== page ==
Hospitality — While
U.S. hotel occupancy reached a new record level during 2016, reflecting its
continued rigor, growth is becoming more uncertain in major markets. Houston,
Miami, and New York City have experienced negative growth for hospitality. In
2017 so far, the strongest performers have been secondary markets along the
west coast and Washington, D.C., according to JLL.
Industrial — With
sales growing at a 13 percent clip, e-commerce continues to fuel the industrial
market, according to CBRE. Other drivers include an uptick in home furnishings,
building suppliers, and factory orders overall. Additionally, inventories,
shipments, and consumer confidence continue to rise, which is a good indication
that production, investment, and growth will persist.
Multifamily — The
gap between renters-by-necessity and lifestyle renters has accelerated. As of
March 2017, Yardi Matrix reports the average difference between the segments
has climbed to 180 basis points compared to 80 basis points more gains for RBN
than Lifestyle in November 2016. Markets in the Pacific Northwest led rent
increases: Sacramento, Calif., at 10.1 percent; Seattle at 7.5 percent; and
Portland, Ore., at 6.8 percent. The markets with the lowest increases reflected
a combination of oversaturation, affordability, and a slowing economy. These
markets included Houston at -0.2 percent, San Jose, Calif., at 1.1 percent, and
Washington, D.C., at 2 percent.
Office — The
attraction of urban offices for millennials lifted the office sector out of the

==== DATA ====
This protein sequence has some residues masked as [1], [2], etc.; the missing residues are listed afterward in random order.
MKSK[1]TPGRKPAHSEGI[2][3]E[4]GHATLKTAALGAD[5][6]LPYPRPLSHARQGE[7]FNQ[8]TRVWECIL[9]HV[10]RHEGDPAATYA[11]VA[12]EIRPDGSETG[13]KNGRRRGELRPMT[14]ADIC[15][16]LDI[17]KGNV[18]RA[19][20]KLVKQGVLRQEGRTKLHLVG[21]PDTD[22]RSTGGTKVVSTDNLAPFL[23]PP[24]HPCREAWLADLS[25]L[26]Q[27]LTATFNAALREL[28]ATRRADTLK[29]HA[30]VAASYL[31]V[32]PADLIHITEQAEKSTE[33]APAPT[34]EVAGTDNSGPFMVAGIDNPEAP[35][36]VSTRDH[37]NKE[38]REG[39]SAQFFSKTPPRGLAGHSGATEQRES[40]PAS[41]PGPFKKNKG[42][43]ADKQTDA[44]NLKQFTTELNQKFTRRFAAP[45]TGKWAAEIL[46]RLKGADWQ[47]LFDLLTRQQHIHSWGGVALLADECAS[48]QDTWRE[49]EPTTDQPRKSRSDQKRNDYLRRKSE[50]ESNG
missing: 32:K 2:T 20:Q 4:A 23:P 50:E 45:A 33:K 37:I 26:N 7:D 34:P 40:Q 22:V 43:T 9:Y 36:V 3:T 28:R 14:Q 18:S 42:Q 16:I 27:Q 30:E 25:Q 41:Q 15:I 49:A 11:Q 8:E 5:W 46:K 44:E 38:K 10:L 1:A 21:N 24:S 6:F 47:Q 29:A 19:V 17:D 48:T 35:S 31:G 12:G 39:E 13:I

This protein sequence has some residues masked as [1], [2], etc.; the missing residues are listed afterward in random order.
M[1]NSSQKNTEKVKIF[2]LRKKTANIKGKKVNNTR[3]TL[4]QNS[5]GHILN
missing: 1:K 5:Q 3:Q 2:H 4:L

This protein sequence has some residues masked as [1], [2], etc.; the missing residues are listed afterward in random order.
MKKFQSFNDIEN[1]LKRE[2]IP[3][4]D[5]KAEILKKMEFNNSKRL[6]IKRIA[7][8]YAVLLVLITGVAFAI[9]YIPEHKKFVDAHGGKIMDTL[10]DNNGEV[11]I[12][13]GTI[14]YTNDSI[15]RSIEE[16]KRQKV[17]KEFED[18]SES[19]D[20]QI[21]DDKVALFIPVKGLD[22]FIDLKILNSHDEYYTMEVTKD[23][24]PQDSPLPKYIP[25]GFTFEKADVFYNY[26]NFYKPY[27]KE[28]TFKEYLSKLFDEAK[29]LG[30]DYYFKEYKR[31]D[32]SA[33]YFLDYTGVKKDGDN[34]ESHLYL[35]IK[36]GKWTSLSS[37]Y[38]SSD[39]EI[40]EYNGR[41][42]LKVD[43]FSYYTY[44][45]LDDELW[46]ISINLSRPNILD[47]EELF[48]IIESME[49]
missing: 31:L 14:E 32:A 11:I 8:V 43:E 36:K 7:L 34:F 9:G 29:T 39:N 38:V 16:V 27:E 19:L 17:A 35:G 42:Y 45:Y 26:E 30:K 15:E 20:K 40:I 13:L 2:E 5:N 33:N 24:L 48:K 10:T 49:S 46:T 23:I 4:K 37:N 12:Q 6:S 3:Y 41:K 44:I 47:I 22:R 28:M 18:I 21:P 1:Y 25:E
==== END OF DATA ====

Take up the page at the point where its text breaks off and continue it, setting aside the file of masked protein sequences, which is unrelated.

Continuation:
Great Recession, but the suburbs continue to gain market share, according to
Marcus & Millichap. 2017 will mark the high point in construction
completions for the current cycle, adding 82 msf of space, slightly exceeding the
new space developed during 2016. The high absorption rate of 83 msf in 2016
spurred a 20-basis-point decline in the U.S. vacancy rate to 14.3 percent and
will result in an increase for average asking rent of 3.5 percent.
Retail — Cushman
& Wakefield predicts store closures will most likely intensify during 2017.
To achieve growth for traffic in malls, food and entertainment will move from
secondary to primary positions. Inventories for both bricks-and-mortar and
online merchandise has to become the right inventory close to the customers,
which is available to them at the right time. For all retailers, the biggest
hurdle continues to be moving products the last mile for buyers.